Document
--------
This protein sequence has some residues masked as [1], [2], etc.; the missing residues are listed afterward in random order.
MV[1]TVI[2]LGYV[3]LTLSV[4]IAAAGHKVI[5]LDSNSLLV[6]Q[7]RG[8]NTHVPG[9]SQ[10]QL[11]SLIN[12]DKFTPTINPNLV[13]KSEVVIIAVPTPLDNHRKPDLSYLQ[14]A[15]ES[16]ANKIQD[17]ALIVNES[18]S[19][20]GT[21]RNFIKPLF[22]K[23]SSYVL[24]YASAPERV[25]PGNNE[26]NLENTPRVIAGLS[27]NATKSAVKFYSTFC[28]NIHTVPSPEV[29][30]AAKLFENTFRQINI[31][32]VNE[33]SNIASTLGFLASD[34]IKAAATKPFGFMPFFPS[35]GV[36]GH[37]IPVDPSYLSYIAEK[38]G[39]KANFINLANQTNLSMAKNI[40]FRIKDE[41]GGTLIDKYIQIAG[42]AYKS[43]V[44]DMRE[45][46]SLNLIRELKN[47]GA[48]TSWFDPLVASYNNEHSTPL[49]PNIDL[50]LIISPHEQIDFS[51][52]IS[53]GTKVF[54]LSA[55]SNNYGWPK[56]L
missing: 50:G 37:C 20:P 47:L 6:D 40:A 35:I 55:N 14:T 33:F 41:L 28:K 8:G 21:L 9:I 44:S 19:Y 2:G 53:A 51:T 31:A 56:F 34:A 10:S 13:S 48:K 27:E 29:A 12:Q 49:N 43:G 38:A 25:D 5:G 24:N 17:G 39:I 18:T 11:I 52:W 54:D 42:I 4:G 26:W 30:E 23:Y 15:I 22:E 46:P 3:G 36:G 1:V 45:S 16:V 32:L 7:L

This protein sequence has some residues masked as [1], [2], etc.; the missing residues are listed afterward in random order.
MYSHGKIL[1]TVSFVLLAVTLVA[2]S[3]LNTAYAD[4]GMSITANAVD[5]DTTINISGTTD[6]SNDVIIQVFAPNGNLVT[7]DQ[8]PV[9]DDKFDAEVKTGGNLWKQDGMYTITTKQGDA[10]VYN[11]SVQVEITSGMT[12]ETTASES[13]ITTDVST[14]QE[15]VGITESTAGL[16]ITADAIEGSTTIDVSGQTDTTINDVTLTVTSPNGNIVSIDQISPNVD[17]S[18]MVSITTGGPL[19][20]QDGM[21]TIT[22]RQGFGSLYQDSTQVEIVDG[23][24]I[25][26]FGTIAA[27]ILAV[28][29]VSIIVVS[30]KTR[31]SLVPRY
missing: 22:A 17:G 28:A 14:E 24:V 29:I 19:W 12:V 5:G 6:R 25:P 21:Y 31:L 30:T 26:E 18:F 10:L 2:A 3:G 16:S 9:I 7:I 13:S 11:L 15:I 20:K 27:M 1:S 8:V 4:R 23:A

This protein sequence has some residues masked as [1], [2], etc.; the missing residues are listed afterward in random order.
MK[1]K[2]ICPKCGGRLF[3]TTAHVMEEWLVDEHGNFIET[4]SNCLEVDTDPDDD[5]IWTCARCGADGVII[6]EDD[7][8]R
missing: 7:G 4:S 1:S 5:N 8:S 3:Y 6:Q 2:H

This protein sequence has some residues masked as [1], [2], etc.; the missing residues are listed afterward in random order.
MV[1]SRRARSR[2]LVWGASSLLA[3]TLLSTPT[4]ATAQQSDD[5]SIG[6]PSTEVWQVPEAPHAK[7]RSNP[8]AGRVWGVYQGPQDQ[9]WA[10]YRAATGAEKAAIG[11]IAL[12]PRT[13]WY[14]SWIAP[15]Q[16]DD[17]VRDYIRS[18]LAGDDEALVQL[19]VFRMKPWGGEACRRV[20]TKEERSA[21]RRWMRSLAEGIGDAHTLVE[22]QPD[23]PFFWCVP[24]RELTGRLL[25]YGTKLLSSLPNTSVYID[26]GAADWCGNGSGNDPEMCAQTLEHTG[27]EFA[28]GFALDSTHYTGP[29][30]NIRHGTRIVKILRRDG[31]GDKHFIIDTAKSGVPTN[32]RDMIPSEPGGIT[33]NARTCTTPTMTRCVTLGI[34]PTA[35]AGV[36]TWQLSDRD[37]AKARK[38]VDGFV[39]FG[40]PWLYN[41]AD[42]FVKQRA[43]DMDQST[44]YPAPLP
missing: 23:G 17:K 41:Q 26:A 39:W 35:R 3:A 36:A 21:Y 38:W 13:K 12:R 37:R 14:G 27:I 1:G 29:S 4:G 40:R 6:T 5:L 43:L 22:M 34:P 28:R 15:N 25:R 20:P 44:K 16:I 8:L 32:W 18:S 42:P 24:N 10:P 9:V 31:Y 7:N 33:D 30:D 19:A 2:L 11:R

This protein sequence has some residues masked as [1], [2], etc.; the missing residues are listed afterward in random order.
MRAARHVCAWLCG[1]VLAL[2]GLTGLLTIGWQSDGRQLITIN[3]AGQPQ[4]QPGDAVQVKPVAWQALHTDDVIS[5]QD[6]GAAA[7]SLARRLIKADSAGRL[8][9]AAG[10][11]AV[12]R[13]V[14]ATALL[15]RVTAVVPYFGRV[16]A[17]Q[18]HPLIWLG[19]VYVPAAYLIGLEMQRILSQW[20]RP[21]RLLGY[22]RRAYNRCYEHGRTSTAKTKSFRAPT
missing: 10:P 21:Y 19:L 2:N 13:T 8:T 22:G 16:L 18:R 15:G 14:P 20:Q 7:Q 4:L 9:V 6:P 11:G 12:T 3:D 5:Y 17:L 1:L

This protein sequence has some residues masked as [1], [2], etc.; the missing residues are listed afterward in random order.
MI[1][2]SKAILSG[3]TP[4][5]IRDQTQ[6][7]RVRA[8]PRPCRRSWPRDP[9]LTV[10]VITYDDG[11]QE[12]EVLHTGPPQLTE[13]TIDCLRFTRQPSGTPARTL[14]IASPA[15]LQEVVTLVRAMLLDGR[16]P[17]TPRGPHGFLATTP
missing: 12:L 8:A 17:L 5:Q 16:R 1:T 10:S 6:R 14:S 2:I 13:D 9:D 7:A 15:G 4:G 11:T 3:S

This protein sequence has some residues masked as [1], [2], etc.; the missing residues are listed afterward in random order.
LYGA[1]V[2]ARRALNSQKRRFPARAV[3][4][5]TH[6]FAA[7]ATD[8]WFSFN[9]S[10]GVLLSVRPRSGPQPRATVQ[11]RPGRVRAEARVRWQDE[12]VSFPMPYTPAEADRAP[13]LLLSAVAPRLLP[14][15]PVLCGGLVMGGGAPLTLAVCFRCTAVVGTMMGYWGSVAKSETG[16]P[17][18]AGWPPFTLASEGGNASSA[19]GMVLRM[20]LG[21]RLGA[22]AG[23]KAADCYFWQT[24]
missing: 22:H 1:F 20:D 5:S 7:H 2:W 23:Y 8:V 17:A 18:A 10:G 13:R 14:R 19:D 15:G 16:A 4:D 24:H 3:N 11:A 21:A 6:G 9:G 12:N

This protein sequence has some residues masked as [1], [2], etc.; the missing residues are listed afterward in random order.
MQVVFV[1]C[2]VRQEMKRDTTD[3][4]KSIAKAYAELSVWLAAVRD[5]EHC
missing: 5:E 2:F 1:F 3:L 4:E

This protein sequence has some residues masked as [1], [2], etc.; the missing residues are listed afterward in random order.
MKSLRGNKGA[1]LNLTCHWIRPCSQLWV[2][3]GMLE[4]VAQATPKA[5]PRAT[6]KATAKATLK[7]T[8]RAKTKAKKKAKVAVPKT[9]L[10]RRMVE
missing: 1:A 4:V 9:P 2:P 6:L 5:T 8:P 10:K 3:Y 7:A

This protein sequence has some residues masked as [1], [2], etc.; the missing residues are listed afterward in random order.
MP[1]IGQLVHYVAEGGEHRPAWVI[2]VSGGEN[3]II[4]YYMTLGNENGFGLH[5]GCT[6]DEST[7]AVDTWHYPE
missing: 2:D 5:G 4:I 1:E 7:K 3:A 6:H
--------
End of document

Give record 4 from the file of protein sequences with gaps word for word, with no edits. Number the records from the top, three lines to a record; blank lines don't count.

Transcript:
This protein sequence has some residues masked as [1], [2], etc.; the missing residues are listed afterward in random order.
MV[1]SRRARSR[2]LVWGASSLLA[3]TLLSTPT[4]ATAQQSDD[5]SIG[6]PSTEVWQVPEAPHAK[7]RSNP[8]AGRVWGVYQGPQDQ[9]WA[10]YRAATGAEKAAIG[11]IAL[12]PRT[13]WY[14]SWIAP[15]Q[16]DD[17]VRDYIRS[18]LAGDDEALVQL[19]VFRMKPWGGEACRRV[20]TKEERSA[21]RRWMRSLAEGIGDAHTLVE[22]QPD[23]PFFWCVP[24]RELTGRLL[25]YGTKLLSSLPNTSVYID[26]GAADWCGNGSGNDPEMCAQTLEHTG[27]EFA[28]GFALDSTHYTGP[29][30]NIRHGTRIVKILRRDG[31]GDKHFIIDTAKSGVPTN[32]RDMIPSEPGGIT[33]NARTCTTPTMTRCVTLGI[34]PTA[35]AGV[36]TWQLSDRD[37]AKARK[38]VDGFV[39]FG[40]PWLYN[41]AD[42]FVKQRA[43]DMDQST[44]YPAPLP
missing: 23:G 17:K 41:Q 26:A 39:W 35:R 3:A 36:A 21:Y 38:W 13:K 12:R 37:R 14:G 27:I 1:G 29:S 4:G 40:R 6:T 5:L 43:L 22:M 34:P 28:R 15:N 25:R 20:P 44:K 16:I 8:L 32:W 18:S 42:P 24:N 10:P 9:V 31:Y 7:N 33:D 30:D 19:A 2:L 11:R